Youngstown schools CEO says teacher focus key to district transformation success
- Youngstown City School District (OH) CEO Krish S. Mohip writes for eSchool News that teachers were the key to meaningful, effective transformation in his district.
- Mohip says that he collaborated with YCSD's seven deputy chiefs of transformation to provide teacher workshops on creating relevant purpose statements for all lessons, create a teacher fellow program to shift district culture and boost teacher buy-in, and seek a professional development provider to strengthen quality of training and coaching opportunities. He also suggested an increase in student agency via more discourse and "turn-and-talk" sessions around lessons and content.
- According to Mohip, response to the effort has been impressive, with over 150 teachers vying to be part of the teacher fellow program and Twitter finding use as a tool to showcase teachers' work and their continuing growth to the community.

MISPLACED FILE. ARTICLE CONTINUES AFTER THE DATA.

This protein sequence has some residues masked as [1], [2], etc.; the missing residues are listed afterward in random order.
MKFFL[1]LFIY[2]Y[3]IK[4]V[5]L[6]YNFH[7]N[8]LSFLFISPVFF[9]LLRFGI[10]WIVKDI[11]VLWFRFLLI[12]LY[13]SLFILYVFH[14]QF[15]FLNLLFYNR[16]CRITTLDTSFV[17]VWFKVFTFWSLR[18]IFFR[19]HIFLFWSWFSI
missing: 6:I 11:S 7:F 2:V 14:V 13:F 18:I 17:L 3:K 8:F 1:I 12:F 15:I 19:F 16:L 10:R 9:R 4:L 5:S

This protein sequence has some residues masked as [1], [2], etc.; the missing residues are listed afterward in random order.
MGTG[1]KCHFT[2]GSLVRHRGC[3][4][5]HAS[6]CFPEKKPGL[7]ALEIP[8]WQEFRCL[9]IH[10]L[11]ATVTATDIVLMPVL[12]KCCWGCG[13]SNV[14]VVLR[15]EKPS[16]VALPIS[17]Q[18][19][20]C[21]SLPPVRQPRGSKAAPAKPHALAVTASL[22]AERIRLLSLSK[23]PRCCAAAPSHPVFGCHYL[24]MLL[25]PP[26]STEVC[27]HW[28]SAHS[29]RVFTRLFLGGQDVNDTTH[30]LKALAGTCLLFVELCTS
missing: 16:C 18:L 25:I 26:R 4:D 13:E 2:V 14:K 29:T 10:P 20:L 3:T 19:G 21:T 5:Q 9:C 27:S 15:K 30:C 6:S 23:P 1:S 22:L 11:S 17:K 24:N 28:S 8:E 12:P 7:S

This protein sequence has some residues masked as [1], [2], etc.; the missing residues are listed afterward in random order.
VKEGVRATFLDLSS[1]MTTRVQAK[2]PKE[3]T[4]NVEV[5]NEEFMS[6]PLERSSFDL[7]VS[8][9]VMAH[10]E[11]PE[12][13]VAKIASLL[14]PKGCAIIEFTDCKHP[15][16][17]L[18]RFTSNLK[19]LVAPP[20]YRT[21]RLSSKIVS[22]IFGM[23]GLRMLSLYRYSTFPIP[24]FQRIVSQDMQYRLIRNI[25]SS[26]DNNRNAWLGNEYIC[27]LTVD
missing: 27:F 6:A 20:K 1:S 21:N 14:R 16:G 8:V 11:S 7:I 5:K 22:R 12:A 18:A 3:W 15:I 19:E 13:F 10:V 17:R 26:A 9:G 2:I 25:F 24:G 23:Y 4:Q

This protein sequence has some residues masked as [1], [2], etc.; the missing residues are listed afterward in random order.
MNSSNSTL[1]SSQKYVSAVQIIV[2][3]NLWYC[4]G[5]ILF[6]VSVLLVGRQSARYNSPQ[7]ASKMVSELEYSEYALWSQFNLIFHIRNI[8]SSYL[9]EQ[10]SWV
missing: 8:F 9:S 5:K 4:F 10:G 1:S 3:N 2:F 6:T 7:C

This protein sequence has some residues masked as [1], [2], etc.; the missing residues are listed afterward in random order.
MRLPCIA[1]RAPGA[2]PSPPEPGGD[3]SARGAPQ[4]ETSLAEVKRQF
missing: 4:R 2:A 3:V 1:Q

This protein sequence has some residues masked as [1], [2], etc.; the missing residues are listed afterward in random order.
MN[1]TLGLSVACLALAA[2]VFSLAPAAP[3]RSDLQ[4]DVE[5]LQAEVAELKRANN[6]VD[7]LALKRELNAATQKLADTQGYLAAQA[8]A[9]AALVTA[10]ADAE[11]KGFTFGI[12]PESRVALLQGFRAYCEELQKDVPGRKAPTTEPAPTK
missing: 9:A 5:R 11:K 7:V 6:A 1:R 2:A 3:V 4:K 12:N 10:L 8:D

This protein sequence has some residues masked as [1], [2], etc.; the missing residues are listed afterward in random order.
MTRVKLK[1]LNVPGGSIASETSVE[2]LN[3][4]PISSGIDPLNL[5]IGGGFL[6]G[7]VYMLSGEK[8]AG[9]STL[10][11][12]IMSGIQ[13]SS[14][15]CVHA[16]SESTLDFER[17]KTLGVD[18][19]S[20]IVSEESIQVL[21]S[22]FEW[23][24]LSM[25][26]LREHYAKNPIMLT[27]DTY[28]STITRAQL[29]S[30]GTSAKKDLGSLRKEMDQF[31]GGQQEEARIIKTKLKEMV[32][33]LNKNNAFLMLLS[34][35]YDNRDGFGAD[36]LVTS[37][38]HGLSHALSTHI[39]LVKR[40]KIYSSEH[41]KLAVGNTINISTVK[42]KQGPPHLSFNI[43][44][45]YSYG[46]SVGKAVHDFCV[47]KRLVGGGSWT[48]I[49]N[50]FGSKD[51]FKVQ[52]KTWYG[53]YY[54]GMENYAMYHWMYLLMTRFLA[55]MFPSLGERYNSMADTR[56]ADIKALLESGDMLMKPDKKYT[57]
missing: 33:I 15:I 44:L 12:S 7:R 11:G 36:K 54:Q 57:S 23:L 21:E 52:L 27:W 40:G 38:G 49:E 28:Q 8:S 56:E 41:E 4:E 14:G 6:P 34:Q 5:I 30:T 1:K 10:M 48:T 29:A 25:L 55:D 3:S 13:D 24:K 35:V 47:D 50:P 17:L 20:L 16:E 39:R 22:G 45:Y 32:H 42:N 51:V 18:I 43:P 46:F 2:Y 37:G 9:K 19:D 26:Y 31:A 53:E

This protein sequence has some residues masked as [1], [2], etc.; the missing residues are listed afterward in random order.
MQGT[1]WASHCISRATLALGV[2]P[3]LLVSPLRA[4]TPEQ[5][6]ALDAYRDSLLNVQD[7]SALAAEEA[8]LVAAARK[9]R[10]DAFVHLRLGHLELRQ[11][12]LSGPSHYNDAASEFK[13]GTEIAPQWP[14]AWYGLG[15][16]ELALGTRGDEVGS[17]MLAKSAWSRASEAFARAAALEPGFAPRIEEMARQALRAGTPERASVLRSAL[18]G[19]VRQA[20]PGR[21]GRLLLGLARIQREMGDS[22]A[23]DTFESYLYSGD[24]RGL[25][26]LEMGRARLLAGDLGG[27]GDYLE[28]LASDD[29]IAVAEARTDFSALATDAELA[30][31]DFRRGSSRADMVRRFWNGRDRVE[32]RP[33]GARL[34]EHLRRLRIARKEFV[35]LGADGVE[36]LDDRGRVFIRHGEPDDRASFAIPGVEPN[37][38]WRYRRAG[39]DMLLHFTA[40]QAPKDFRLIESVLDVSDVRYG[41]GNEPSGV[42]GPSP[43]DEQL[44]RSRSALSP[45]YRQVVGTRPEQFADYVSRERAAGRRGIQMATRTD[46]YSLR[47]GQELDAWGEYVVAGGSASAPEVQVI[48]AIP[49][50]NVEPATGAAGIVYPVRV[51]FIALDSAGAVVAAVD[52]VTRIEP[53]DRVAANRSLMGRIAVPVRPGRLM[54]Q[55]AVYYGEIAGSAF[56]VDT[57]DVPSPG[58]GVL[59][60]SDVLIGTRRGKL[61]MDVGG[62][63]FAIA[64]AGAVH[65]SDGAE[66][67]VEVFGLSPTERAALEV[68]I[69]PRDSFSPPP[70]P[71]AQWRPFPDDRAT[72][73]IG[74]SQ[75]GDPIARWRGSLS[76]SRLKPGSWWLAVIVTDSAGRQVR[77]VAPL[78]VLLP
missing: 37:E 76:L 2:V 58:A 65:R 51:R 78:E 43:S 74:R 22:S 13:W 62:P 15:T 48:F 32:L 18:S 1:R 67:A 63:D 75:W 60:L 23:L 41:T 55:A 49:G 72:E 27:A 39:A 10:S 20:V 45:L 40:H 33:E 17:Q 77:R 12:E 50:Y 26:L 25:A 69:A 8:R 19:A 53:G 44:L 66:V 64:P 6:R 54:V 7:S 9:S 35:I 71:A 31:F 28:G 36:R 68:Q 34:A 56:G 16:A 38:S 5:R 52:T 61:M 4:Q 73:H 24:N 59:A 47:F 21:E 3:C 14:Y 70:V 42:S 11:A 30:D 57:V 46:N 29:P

District leaders nationwide are increasingly recognizing the importance of focusing on classroom educators when it comes to effectively transforming learning in their schools. These efforts have materialized in a number of ways, including increased teacher agency in experimenting with new models and more individualized professional development options. For example, a group of teachers at Orchard Lake Elementary in Lakeville, MN, were accommodated by Superintendent Lisa Snyder when they wanted to design a school that focused more on personalized learning and teacher collaboration, with less decisions made from the top down. Their "Impact Academy" pilot, approved in 2013, has since spread to encompass an entire school.
Additionally, at the SXSWedu conference in March, a panel featuring two administrators and a teacher highlighted how classroom educators likely have a better idea of what will work than a bureaucrat who wasn't trained for the profession, and they can accomplish much more when free to innovate without fear of consequences under high-stakes mandates made from the top down. As with many other industries, productivity can often be incumbent upon giving professionals the space and independence to do their jobs, trusting that they have the skills to succeed (and providing the resources to further improve those skills where necessary).
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